So now I have altered the pattern I just need to make another one to see if the changes were completely successful in correcting the fit or if more are needed. As well as seeing if the shirt tail idea is as great as I think it will be.

Saturday, 10 June 2017

TSW Odette Tundra Top

I have been intending to sew The Sewing Workshop Odette top for some time, as I just love anything asymmetrical. The pattern has been lurking around the sewing room ever since it was purchased it just took a while  to reach the top of the making queue.

The finished garment

As I haven't found my size or standard alterations yet in TSW patterns I decided to make the top in fabric I wouldn't mind sacrificing to a wadder. The finished garment is good enough from a RTW perspective but when you sew for yourself you expect a higher standard so I consider this a wearable muslin.

Despite my general ambivalence about the colour/pattern and fit of this top it will be put into wardrobe circulation.  How often it is worn will determine its lifespan in the wardrobe versus the charity shop bag.

Creates Sew Slow: TSW Odette Tundra Top

Creates Sew Slow: TSW Odette Tundra Top

Creates Sew Slow: TSW Odette Tundra Top


The fabric

Creates Sew Slow: AGF Village Tundra fabric

Another AGF cotton jersey this one from their first organic cotton collection Hello, Ollie by Bonnie Christine. It is called Village Tundra in colourway sprout, a 95% cotton 5% spandex knit. A nice weight at 260 gsm and lovely and soft. It came from Stonemountain and Daughter earlier this year.

When I purchased the fabric I really loved it and could see it clearly fitting into my wardrobe. But that strange phenomena happened during its journey across the Pacific ocean, so that by the time it reached New Zealand it was less ideal, the pattern less attractive, even though it will absolutely fit into my wardrobe aesthetic. Why does the excitement of fabric buying sometimes overcome discernment?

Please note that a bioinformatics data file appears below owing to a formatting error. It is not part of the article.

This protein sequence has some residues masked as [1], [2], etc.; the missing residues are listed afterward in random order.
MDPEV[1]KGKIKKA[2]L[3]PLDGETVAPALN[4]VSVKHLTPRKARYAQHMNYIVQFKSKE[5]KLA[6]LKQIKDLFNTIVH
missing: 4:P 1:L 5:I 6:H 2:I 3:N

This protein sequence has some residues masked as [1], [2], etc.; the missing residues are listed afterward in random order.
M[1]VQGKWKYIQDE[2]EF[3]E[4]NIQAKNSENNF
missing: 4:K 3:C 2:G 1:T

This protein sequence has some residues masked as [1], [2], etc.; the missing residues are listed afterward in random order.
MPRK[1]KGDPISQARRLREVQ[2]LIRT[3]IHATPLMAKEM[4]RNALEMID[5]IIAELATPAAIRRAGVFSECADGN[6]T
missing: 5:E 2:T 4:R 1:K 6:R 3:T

The pattern

Creates Sew Slow: TSW Odette & Ivy topsCreates Sew Slow: TSW Odette line drawing

This is The Sewing Workshop Odette and Ivy top pattern. I used Odette in a size small.  Odette is described as a pieced top with right front dart and left princess seam, side front and back panels, tapered peplum. Long sleeves have shoulder darts. Neck binding and stitched hems.

The pattern alterations

None - well I cut a size small and used 3/8 inch side seams rather than the required 5/8 inch giving me an extra 1 inch through the body. I also didn't use the neck binding.

To choose my size I looked at the finished garment measurements and considered how much ease I wanted.  I thought the size small might be just a titch too clingy and am happy with my choice to include that extra inch.

So what alterations should I have done? Quite a few.  I have noticed other versions on the web have some of the same challenges. Maybe I will do another post detailing the changes I should have made to this pattern as it would probably be helpful for my aging memory to make the pattern changes whilst they are still fresh in my mind.

The sewing

The top was sewn together on the overlocker as normal apart from the hems and neckline which were sewn on the Featherweight with a straight stitch. I was careful to only sew the side seams with a 3/8 inch seam allowance but all other seams were sewn at 5/8 inch. I mitred the corner then hemmed the peplum piece on the two sides before I attached it to the body of the garment as per the instructions which made it easier to handle.

Being a bit OCD I love getting the perfect mitred corner. The instructions had you trim the seam allowances but I think that gives you a lumpy mitred corner.  Instead I fold the seam allowance open which makes the little square you see in the picture below to give a really flat sharp mitred point a la Louise Cutting.

Creates Sew Slow: TSW Odette mitred cornerCreates Sew Slow: TSW Odette mitred corner

The styling

No real styling. Here it is after a day at work and the flight home with my red Andrea Moore cropped zip leg pants and United Nude Step Mobius ankle booties

Creates Sew Slow: TSW Odette Tundra Top

Creates Sew Slow: UN Step Mobius Ankle Boots